Truly good sushi demands a premium. Not just in price, which is a given, but in skilled hands to create, in palette to appreciate, and especially in time required to source. Unfortunately, not being amid the hustle and bustle of Tokyo’s famous Tsukiji fish market means that those in Singapore looking for high-quality sushi are at a loss.
This is the problem that Zairyo is making serious inroads with. How do Singaporean customers, the discerning and knowledgeable about Japanese products, from the amateur home-cooks to the classically-trained, get the goods they really need?
With Zairyo, there are no knock-offs or imitation products.
Zairyo is the preeminent importer of fresh Japanese goods. Emphasis on “fresh”. Beyond the lowered costs for being an online shop – having lower overheads and rental costs, Zairyo’s fresh produce are air-flown. Within a day, their products come into Singapore direct from their suppliers in that same Tsukiji fish market. Zairyo co-founder Amanda Tan says, “we don’t keep stock of stuff, especially perishable items, because with four shipments a week, it’s pointless for us to keep stock.”
“It also means we are very direct with customers,” Amanda says. With cheap sashimi and seafood, she says, the amount you save – perhaps 5 to 10 dollars – customers often have no idea where it comes from.
“That money you save, eventually you will spend it later, on doctors if the products you consumed were not of quality,” Amanda adds. She says, “we try to educate as well, how to spot freshness, because comparing with supermarkets, we don’t pay exorbitant rent and our prices will always be better because of that – it also means the products haven’t been sitting out there waiting for you to buy it.”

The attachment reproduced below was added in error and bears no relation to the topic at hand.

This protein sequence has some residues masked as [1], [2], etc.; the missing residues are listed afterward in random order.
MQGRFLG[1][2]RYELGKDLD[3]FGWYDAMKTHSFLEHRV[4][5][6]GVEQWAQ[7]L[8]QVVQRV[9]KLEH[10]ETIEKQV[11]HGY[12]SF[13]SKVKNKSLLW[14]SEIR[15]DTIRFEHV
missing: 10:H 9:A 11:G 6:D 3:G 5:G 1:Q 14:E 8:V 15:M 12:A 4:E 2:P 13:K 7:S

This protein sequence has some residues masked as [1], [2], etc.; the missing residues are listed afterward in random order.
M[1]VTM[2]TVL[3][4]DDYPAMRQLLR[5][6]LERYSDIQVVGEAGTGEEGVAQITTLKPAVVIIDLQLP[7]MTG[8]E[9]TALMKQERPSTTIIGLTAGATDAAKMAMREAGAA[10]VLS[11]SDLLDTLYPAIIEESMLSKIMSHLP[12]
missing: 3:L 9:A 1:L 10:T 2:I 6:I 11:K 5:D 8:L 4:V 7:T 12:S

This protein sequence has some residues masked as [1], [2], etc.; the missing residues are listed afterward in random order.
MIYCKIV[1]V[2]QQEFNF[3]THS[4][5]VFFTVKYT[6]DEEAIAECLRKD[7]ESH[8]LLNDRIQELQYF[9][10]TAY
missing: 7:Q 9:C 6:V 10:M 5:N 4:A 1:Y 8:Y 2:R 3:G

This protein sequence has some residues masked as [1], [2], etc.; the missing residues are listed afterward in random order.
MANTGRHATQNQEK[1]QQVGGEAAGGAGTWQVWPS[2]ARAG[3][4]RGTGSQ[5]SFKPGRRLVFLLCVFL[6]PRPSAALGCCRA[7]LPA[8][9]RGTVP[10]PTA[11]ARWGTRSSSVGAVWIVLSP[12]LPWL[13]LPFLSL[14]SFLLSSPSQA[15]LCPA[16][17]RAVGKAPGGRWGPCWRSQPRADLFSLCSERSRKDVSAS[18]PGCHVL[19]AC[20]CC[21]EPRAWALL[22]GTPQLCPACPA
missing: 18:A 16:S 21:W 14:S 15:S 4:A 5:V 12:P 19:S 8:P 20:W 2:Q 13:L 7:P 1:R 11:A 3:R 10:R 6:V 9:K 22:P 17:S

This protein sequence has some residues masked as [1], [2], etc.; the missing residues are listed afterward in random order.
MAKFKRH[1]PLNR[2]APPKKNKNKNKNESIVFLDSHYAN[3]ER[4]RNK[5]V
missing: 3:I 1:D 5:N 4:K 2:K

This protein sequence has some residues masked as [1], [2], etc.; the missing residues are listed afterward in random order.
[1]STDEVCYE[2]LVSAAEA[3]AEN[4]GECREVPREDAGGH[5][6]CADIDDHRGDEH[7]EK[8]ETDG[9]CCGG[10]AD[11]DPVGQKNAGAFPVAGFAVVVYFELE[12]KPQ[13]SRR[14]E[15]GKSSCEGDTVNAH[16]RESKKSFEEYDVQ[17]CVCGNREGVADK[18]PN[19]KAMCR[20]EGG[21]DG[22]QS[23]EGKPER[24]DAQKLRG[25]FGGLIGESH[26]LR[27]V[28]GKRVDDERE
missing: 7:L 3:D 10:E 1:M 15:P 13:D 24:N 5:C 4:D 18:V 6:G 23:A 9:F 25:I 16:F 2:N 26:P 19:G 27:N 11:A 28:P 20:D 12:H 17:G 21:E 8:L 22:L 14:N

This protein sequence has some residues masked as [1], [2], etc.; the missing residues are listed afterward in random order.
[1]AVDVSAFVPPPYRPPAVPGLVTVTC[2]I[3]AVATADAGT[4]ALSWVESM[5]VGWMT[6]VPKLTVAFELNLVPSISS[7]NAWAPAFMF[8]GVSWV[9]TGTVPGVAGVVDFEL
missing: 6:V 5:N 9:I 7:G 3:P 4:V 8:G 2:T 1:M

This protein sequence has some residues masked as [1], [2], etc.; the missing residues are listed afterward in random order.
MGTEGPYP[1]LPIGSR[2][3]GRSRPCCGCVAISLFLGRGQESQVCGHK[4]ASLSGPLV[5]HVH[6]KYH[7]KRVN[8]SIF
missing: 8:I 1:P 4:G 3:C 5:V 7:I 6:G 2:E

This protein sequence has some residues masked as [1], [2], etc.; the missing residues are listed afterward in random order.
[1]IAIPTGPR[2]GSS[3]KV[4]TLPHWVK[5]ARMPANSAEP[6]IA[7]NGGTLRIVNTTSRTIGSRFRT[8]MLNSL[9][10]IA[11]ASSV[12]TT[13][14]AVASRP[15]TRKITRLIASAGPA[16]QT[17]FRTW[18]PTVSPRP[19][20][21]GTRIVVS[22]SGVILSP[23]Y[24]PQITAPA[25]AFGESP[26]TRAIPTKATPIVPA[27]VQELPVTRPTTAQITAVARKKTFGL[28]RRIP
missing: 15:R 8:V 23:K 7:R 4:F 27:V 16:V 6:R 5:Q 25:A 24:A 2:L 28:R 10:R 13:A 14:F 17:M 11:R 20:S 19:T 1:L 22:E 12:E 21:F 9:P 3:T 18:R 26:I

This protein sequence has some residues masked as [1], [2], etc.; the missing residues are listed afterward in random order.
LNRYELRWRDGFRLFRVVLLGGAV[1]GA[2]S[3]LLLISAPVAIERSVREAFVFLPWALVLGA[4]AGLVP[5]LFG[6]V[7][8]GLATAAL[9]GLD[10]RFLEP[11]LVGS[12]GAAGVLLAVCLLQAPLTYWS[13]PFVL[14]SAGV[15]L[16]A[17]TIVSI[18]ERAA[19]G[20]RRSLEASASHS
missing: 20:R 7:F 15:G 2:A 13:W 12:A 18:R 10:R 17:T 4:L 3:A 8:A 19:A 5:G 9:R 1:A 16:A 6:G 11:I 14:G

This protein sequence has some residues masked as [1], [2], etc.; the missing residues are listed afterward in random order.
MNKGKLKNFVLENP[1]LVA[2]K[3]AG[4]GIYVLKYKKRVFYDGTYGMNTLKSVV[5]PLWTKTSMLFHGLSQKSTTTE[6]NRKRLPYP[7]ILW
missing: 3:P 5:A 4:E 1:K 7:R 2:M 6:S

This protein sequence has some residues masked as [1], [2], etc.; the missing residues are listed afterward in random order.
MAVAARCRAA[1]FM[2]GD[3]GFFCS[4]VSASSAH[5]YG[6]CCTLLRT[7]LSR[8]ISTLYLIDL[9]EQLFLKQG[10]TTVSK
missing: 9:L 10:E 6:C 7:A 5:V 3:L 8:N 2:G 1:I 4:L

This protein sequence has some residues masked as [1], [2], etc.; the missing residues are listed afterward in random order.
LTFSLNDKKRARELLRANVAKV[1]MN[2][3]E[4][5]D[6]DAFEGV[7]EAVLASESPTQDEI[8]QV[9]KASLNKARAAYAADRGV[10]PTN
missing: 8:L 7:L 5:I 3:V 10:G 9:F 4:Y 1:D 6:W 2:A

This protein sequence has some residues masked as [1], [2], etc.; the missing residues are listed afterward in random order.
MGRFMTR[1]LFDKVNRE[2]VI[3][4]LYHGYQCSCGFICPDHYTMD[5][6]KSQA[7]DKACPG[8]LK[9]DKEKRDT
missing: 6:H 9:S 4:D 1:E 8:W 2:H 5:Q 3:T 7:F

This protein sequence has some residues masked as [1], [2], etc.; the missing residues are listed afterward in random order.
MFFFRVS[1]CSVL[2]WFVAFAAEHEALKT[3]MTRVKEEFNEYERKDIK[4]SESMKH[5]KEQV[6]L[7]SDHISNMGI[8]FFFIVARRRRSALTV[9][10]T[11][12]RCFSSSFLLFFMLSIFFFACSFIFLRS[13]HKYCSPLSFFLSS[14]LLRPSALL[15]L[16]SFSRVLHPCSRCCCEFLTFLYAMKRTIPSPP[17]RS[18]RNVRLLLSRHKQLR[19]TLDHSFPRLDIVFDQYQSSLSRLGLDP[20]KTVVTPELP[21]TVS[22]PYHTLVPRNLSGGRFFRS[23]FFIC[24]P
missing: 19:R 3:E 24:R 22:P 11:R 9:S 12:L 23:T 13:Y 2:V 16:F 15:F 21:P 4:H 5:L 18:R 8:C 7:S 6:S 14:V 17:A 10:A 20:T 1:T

Zairyo’s best-selling product is definitely their Uni (‘sea urchin’ in English). A critical understanding of what makes Uni good quality is key. “It cannot look too watery, the texture and shape have to be firm,” Amanda says.
Regardless of price or shortage, Zairyo’s choice is only Japanese Uni. Breeds from Mexico, Canada and Russia are possible alternatives, but does not suffice for Zairyo and their customer’s choice tastes. Even then, their Uni has to pass muster at Tsukiji’s Uni auction. This auction, Amanda says, is more exclusive than the lauded tuna auction. That’s because only approved Uni vendors are allowed to take part – vendors who often only sell Uni and nothing else.
Zairyo caters for a special individual – people like themselves: home-cooks. Of varying skill levels, from the average do-it-yourself amateur to the frequent home party chef, “people who really, really know their stuff, maybe even pass off as restaurant quality food,” Amanda says. This is also how Zairyo value-adds to their customer experience. Amanda says, “that’s where we come in, we guide them, talk to them, what this is used for what and what, we are all home-cooks ourselves.”
Amanda says Zairyo's entrance came about because she "just wanted to impart the knowledge about Japanese products." Her family business having already been in Japanese food imports, she was well-aware of products actually from Japan, and those merely passing themselves off as that. She says, "its not a really misrepresentation but a product may have Japanese wording on the packaging, and people won’t doubt it." Thus, situations such as that became more about overpaying for things Amanda says are not worth the prices they were commanding. "It stems from insufficient knowledge," she says.
Back to the Uni - as Zairyo's herald product, this 'knowledge' means Amanda gives her customers the peace of mind not just knowing where their products come from, but also the grand tour. "People don’t know where it’s from and don’t know there are
many different types, we wanted to fully educate them because it's not a cheap item," she says. Engagement with customers was crucial.
Amanda and her staff connect to their customers through social media, through phone calls and emails and even walk-ins. “We are very connectable,” she says.
Now in their fourth year of business, Zairyo has, according to Amanda, has managed to capitalize on their "snowball effect". For a period of time, Amanda says, "we were really popular with the media, mainly with regards to sea urchin".
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